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Microbial secreted exopolysaccharides affect the hydrological behavior of induced biological soil crusts in desert sandy soils
Colica, Giovanni1; Li, Hua2,3; Rossi, Federico1; Li, Dunhai2; Liu, Yongding2; De Philippis, Roberto1; De Philippis, R.(roberto.dephilippis@unifi.it)
2014
Source PublicationSOIL BIOLOGY & BIOCHEMISTRY
ISSN0038-0717
Volume68Issue:-Pages:62-70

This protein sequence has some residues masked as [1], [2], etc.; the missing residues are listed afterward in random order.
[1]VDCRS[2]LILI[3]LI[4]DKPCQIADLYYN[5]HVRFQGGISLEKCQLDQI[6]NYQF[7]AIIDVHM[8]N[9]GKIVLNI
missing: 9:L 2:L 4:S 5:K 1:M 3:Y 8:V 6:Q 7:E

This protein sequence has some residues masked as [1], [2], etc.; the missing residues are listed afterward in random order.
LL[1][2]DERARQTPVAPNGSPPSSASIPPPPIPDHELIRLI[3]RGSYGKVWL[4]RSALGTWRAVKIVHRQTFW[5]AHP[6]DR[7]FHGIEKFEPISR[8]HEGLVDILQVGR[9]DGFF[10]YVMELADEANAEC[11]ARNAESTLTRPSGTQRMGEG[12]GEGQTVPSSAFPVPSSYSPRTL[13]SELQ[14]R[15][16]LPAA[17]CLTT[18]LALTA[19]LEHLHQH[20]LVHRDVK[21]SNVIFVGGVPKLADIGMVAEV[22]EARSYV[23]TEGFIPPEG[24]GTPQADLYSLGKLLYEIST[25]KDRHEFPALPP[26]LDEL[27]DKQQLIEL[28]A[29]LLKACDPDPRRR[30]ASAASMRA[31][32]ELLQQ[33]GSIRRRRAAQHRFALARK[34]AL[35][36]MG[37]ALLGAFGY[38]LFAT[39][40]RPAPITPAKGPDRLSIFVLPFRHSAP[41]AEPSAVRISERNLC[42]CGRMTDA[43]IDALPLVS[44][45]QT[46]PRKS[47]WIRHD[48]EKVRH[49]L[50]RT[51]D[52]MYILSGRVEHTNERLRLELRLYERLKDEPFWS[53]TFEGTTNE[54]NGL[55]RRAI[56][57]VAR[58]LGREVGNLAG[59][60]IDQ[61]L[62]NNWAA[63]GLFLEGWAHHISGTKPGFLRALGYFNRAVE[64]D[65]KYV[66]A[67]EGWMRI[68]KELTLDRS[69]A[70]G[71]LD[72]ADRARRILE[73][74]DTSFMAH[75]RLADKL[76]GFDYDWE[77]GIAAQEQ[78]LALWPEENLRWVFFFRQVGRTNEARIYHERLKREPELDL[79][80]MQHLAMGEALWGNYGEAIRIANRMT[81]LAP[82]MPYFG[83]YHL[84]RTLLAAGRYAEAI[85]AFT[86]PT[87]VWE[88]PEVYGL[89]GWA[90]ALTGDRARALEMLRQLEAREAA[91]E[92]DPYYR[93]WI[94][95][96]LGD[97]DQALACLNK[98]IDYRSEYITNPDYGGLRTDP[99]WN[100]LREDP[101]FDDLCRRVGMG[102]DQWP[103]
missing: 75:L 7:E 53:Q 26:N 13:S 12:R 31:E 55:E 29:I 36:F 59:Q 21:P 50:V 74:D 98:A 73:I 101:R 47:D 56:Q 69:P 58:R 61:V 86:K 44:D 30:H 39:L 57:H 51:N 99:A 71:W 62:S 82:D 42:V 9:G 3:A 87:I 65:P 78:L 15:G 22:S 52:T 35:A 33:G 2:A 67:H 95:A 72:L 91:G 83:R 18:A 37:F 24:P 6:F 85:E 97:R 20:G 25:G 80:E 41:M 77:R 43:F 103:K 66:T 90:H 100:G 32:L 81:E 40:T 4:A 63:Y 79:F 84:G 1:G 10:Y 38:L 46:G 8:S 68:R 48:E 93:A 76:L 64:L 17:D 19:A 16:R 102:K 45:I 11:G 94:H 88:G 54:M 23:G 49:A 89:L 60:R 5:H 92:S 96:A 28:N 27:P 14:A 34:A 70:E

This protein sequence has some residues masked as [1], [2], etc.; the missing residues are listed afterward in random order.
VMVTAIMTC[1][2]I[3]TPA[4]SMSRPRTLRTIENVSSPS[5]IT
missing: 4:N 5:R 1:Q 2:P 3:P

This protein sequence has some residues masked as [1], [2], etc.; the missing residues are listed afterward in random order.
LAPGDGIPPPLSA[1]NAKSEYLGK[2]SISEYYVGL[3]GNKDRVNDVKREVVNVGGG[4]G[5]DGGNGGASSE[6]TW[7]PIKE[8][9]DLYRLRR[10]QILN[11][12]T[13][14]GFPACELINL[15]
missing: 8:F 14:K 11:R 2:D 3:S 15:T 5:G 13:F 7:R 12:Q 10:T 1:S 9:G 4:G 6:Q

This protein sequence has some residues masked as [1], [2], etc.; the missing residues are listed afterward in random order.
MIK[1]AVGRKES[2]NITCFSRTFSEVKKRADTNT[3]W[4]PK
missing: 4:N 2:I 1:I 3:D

AbstractThe effect of the presence of microbial secreted exopolysaccharides (EPSs) on the hydraulic conductivity, water capture and moisture retaining capabilities of Induced Biological Soil Crusts (IBSCs) was investigated. In the experimental sites under study, located in Hobq Desert (China), the formation of these IBSCs was induced three to eight years before the tests by a massive inoculation in sandy soils of mixed cultures of Microcoleus vaginatus and Scytonema javanicum. In all the sites under study, the IBSCs showed to be well consolidated and differently developed in relation with their age. All the crust samples showed a significant content of EPSs, which contributed to the structure of the crusts. The hydraulic conductivity (HC) was significantly lower in the IBSCs than in the underlying bare soil and a statistically significant negative correlation between HC and the amount of high molecular weight (>100kDa; HMW) and of low molecular weight (<100kDa; LMW) carbohydrates in IBSCs was found. The capability of the crusts to retain moisture, coupled with the preservation of their structural integrity, was found to be positively correlated with the amount of total and of HMW carbohydrates in IBSCs. The uptake of atmospheric humidity showed a positive correlation with the amount of LMW carbohydrates in destructured IBSCs. In conclusion, this study showed the crucial role played by the EPSs of IBSCs in trapping and retaining humidity in sandy soils, thus increasing the water availability in the first layers of sandy soils and reducing water infiltration, protecting the soil from erosion. © 2013 Elsevier Ltd.; The effect of the presence of microbial secreted exopolysaccharides (EPSs) on the hydraulic conductivity, water capture and moisture retaining capabilities of Induced Biological Soil Crusts (IBSCs) was investigated. In the experimental sites under study, located in Hobq Desert (China), the formation of these IBSCs was induced three to eight years before the tests by a massive inoculation in sandy soils of mixed cultures of Microcoleus vaginatus and Scytonema javanicum. In all the sites under study, the IBSCs showed to be well consolidated and differently developed in relation with their age. All the crust samples showed a significant content of EPSs, which contributed to the structure of the crusts. The hydraulic conductivity (HC) was significantly lower in the IBSCs than in the underlying bare soil and a statistically significant negative correlation between HC and the amount of high molecular weight (>100 kDa; HMW) and of low molecular weight (<100 kDa; LMW) carbohydrates in IBSCs was found. The capability of the crusts to retain moisture, coupled with the preservation of their structural integrity, was found to be positively correlated with the amount of total and of HMW carbohydrates in IBSCs. The uptake of atmospheric humidity showed a positive correlation with the amount of LMW carbohydrates in destructured IBSCs. In conclusion, this study showed the crucial role played by the EPSs of IBSCs in trapping and retaining humidity in sandy soils, thus increasing the water availability in the first layers of sandy soils and reducing water infiltration, protecting the soil from erosion. (C) 2013 Elsevier Ltd. All rights reserved.